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Putin to annex seized Ukrainian land, UN warns of 'dangerous escalation'

If Russia moves ahead with its plans to annex four Ukrainian regions, it would mark a 'dangerous escalation' that would jeopardise the prospects for peace in the region, the UN Secretary-General said

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Russia Ukraine Conflict | Vladimir Putin | Germany

Reuters  |  London 



Photo: Bloomberg
Russian President Vladimir Putin (Photo: Bloomberg)

President will begin formally annexing four Ukrainian regions to Russia on Friday in a move that the United Nations warned would mark a "dangerous escalation" of the conflict and which should be condemned.

Moscow's planned annexation of 15% of Ukraine's territory confirms that Putin is doubling down on his war against Russia's neighbour despite suffering a major military reversal this month.

Ukrainian troops on Thursday were moving to capture the Russian-held eastern town of Lyman, threatening a new setback for Putin's campaign in the Donbas even as he prepares to declare the region part of Russia.

"Any decision to proceed with the annexation of Donetsk, Luhansk, Kherson and Zaporizhzhia regions of Ukraine would have no legal value and deserves to be condemned," United Nations Secretary General Antonio Guterres told reporters.

The planned annexation follows what Kyiv and Western countries say were phoney referendums staged at gunpoint on Russian-held Ukrainian territory, captured illegally in the war.

Ukrainian President Volodymr Zelenskiy summoned his security and defence chiefs for an emergency meeting to be held on Friday, and promised a robust response to a step he says has killed off chances of reviving peace talks.

The votes "are worthless and do not change reality. The territorial integrity of Ukraine will be restored. And our reaction to recognition of the results by Russia will be very harsh," Zelenskiy said in a statement.

Putin's annexation ceremony will be held in one of the Kremlin's grandest halls with the pro-Russian figures Moscow considers to be leaders of the four Ukrainian regions. Russia says the referendums were genuine and showed public support for the move.

Putin's spokesman Dmitry Peskov said agreements will be signed "with all four territories that held referendums" and Putin would deliver a major speech.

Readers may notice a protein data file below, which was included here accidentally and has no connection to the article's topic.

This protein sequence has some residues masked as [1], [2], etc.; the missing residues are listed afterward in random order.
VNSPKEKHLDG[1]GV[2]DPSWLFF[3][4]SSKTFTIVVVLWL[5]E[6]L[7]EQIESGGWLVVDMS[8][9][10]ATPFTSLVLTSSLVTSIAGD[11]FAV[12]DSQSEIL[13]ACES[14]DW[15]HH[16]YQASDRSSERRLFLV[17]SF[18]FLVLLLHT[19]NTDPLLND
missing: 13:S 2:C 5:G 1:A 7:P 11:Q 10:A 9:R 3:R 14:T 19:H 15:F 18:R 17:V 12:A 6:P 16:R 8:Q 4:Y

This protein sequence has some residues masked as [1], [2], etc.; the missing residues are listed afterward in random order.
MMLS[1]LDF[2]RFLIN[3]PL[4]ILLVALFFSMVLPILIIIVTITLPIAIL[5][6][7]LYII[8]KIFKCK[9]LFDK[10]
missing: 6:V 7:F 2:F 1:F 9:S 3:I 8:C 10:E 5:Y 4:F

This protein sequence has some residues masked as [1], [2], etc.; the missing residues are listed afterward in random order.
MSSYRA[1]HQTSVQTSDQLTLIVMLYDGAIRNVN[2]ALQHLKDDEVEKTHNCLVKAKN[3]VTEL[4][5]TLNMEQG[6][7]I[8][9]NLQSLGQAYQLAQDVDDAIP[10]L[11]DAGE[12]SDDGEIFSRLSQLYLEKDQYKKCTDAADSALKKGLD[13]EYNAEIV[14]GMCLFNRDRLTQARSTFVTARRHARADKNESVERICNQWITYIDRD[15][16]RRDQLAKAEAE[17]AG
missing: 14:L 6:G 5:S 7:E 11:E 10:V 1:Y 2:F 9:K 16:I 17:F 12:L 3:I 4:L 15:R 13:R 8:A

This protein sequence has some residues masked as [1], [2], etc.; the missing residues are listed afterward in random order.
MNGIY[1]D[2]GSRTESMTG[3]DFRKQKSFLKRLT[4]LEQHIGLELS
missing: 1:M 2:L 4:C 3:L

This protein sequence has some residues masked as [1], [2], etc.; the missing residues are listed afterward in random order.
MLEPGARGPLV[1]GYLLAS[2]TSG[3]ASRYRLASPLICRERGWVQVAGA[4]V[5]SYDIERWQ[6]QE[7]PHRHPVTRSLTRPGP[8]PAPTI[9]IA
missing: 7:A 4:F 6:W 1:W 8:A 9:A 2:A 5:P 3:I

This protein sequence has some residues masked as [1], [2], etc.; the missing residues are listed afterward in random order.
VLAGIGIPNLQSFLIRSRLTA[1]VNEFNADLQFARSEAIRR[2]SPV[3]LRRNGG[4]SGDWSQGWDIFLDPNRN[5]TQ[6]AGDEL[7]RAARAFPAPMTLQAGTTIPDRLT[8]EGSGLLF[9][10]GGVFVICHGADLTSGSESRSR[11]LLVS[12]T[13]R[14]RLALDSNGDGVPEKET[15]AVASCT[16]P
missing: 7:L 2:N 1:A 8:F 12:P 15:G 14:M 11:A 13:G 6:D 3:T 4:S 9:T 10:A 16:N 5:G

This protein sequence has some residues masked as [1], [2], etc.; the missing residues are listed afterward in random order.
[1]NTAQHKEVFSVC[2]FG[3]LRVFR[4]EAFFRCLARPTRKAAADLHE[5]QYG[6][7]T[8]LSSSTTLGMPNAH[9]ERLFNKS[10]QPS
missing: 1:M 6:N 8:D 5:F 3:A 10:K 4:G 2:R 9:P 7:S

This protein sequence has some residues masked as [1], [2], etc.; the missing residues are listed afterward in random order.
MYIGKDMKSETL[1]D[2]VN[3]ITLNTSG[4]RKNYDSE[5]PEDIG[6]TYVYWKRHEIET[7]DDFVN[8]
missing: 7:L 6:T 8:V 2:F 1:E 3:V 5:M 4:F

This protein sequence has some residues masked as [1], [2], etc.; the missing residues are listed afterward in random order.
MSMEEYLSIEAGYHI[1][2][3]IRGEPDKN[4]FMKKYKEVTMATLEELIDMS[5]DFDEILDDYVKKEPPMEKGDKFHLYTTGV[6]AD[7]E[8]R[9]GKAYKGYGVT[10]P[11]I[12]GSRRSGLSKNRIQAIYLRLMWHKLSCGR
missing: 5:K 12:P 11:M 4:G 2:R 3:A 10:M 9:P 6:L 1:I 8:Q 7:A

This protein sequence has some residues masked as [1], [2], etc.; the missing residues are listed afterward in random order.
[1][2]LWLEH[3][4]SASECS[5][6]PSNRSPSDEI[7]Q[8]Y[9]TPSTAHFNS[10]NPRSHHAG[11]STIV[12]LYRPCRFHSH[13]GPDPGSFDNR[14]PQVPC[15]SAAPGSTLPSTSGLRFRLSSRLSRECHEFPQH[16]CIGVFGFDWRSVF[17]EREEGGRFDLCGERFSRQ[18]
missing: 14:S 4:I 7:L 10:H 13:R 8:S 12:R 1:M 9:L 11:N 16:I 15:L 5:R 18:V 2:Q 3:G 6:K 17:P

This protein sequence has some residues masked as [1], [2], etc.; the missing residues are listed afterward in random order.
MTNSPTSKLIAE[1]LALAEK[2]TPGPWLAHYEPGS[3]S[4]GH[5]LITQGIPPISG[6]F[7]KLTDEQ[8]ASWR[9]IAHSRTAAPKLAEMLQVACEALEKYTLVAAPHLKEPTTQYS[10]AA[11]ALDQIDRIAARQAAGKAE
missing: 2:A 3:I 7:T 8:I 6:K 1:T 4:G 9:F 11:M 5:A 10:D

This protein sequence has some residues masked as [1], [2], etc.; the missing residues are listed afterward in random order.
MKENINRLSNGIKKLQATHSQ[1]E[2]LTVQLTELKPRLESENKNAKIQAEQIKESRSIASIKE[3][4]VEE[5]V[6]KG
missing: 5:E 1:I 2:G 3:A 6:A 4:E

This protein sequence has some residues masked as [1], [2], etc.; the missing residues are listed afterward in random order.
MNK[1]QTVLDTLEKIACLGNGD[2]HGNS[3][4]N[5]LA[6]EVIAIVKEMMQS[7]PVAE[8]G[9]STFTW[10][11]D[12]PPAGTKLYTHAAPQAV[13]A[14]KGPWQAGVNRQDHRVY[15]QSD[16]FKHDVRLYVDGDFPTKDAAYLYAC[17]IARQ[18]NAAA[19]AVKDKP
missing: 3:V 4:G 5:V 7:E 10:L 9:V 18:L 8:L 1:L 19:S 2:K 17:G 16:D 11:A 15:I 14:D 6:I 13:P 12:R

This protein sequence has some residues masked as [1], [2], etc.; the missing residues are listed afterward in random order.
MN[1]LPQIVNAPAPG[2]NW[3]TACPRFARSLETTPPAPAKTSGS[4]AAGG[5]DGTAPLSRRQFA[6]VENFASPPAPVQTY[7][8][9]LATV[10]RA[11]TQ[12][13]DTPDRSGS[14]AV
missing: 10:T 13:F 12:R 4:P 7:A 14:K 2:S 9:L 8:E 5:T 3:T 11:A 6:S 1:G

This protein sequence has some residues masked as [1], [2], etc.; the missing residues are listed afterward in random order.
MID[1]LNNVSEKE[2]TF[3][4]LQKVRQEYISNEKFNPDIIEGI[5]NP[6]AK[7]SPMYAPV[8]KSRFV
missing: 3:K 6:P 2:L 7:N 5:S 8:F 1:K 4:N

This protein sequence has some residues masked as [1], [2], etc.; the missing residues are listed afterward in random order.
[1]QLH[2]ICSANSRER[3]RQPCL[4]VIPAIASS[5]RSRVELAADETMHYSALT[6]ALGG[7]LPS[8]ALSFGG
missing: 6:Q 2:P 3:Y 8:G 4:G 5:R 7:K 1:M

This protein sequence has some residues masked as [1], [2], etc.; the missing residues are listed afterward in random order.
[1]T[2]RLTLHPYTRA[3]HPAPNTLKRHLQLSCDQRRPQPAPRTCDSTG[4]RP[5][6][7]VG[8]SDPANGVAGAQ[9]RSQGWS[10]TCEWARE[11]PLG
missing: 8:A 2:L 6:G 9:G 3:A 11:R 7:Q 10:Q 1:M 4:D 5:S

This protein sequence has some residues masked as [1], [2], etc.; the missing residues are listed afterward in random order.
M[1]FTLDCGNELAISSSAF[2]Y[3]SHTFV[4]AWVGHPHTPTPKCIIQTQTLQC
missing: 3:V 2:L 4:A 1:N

A big concert will be held on Friday on Moscow's Red Square, where a tribune with giant video screens has already been set up, with billboards proclaiming "Donetsk, Luhansk, Zaporizhzhia, Kherson - Russia!"

Peskov did not say whether Putin would make an appearance at the concert. He did so at a similar event in 2014 after Russia proclaimed it had annexed Ukraine's Crimea region.

A political adviser to the Ukrainian president said on Thursday the ceremony "does not make legal sense" and would be a "Kremlin freak show."

Washington and the European Union are set to impose additional sanctions on Russia over the annexation plan, and even some of Russia's close traditional allies, such as Serbia and Kazakhstan, say they will not recognise the move.

Putin publicly backed the annexation plans in a speech last week in which he also announced the call-up of hundreds of thousands of Russian reservists, and warned he could use nuclear weapons to defend Russian territory if necessary.

With tens of thousands of Russian men fleeing abroad to escape Putin's military call-up, Finland shut one of the few remaining routes to Europe, saying it would no longer let Russians enter by land with EU tourist visas.

The head of the upper house of the Russian parliament has said the chamber could consider the incorporation of the four regions on Oct. 4, three days before Putin's 70th birthday.

What Russia is billing as a celebration comes after Moscow has faced its worst setbacks of the war, with its forces routed in recent weeks in Ukraine's northeast.